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4.2 Limitations

While the designers of truly distributed operating systems such as Sprite and V Kernel have carefully defined and implemented their process models to accommodate migration, we users of UNIX are not so fortunate. There are a lot of details in a process's state which are implicit, known only to the kernel, or are otherwise difficult or impossible to re-create. In condor we have taken the viewpoint that we can save and restore enough of a process's state to accommodate the needs of a wide variety of real-world user code. There is however, no way we can save all the state necessary for every kind of process. The most glaring lack of course is our inability to migrate one or more members of a set of communicating processes. In fact no attempt is made to deal with processes which execute fork() or exec(), or communicate with other processes via signals, sockets, pipes, files, or any other means. This is not to say that some inventive users have not found ways to use Condor for communicating processes, but they have changed their code to accommodate our limitations.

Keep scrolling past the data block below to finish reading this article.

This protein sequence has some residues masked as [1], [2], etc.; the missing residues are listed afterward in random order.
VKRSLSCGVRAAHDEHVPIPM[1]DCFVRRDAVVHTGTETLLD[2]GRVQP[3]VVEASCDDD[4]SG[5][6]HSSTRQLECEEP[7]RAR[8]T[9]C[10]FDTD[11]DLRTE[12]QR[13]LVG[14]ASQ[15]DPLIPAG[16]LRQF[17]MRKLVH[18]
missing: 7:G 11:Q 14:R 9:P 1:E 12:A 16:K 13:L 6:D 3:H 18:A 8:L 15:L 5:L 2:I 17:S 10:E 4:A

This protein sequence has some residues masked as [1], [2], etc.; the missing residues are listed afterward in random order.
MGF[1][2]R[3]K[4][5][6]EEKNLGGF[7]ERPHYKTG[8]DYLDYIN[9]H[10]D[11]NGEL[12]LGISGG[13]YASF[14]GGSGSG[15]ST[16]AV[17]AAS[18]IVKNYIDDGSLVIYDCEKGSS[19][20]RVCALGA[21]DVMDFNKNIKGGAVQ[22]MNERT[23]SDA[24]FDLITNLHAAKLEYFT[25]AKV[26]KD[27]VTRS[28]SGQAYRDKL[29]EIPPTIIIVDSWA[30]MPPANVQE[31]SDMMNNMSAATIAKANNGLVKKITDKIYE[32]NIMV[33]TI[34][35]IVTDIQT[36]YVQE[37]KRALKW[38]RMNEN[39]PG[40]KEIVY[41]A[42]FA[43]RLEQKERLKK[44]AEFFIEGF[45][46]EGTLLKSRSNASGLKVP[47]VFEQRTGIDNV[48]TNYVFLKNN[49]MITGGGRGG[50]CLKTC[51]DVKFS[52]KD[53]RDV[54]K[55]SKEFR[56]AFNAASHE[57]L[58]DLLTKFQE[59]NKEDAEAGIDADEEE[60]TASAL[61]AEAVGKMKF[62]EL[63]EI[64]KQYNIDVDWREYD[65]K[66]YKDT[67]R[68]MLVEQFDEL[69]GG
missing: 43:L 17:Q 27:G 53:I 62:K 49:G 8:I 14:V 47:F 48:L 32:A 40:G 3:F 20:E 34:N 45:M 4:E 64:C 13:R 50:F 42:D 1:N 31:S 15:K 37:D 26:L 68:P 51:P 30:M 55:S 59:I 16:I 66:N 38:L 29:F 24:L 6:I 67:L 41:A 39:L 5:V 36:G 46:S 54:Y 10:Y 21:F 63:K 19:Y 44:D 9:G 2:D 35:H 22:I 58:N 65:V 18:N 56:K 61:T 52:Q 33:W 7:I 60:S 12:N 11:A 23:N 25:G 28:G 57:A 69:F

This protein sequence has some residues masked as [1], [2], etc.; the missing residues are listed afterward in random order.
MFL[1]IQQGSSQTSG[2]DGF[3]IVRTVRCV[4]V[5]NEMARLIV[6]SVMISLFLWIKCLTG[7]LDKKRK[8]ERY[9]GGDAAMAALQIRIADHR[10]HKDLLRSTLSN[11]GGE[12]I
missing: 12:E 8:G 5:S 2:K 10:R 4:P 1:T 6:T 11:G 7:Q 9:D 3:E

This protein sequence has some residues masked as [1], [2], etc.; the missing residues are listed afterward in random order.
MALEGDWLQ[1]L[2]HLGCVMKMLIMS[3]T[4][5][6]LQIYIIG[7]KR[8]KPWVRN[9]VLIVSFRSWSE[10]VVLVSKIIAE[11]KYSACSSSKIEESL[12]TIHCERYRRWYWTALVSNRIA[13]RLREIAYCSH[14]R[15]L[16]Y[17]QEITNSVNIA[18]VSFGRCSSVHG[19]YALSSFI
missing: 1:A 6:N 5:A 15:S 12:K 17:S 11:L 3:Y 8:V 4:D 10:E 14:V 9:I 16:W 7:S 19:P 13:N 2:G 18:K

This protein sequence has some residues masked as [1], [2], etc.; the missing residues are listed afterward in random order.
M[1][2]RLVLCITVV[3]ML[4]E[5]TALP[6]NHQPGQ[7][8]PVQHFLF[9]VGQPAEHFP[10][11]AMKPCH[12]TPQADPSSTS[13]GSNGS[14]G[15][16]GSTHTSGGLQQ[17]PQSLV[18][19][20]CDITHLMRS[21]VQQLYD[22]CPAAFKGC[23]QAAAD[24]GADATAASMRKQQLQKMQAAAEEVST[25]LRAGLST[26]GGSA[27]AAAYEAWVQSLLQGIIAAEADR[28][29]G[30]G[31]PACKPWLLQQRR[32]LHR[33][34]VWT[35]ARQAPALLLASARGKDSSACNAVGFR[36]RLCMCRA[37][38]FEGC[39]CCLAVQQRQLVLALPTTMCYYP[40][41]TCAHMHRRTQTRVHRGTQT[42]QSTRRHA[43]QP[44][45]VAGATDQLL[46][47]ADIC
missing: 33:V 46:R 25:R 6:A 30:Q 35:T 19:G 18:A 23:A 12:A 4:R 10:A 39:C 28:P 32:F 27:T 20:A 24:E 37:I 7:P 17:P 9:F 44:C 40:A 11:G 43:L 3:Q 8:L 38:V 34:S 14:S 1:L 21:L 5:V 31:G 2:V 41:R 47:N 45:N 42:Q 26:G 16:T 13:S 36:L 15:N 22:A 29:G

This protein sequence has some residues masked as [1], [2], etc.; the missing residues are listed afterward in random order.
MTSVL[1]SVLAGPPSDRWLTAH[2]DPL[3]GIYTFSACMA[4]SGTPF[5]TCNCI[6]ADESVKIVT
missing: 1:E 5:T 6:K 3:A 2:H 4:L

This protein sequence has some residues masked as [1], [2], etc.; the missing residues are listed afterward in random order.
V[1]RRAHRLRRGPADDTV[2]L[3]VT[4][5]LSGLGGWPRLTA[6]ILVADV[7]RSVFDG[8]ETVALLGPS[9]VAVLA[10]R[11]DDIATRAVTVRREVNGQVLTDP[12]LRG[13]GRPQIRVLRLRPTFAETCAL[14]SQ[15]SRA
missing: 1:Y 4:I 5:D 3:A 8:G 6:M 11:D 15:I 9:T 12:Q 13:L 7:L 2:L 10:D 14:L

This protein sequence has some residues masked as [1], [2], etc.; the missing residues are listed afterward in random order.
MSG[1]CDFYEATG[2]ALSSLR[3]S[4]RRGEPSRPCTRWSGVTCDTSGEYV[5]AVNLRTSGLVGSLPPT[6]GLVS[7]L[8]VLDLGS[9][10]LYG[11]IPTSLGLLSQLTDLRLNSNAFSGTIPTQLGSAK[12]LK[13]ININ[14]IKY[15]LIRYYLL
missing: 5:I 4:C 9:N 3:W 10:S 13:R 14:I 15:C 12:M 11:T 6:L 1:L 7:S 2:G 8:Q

Another major limitation is the fact the the condor checkpointing code must be linked in with the user's code. This is fine for folks who build and run their own software, but it doesn't work for users of third party software who don't have access to the source. We have considered schemes to provide a ``checkpointing C library'' for third party programs which are dynamically linked, but so far have not implemented anything. A major obstacle to such work is the fact that shared library implementations vary widely across platforms, and such a facility would not be very portable.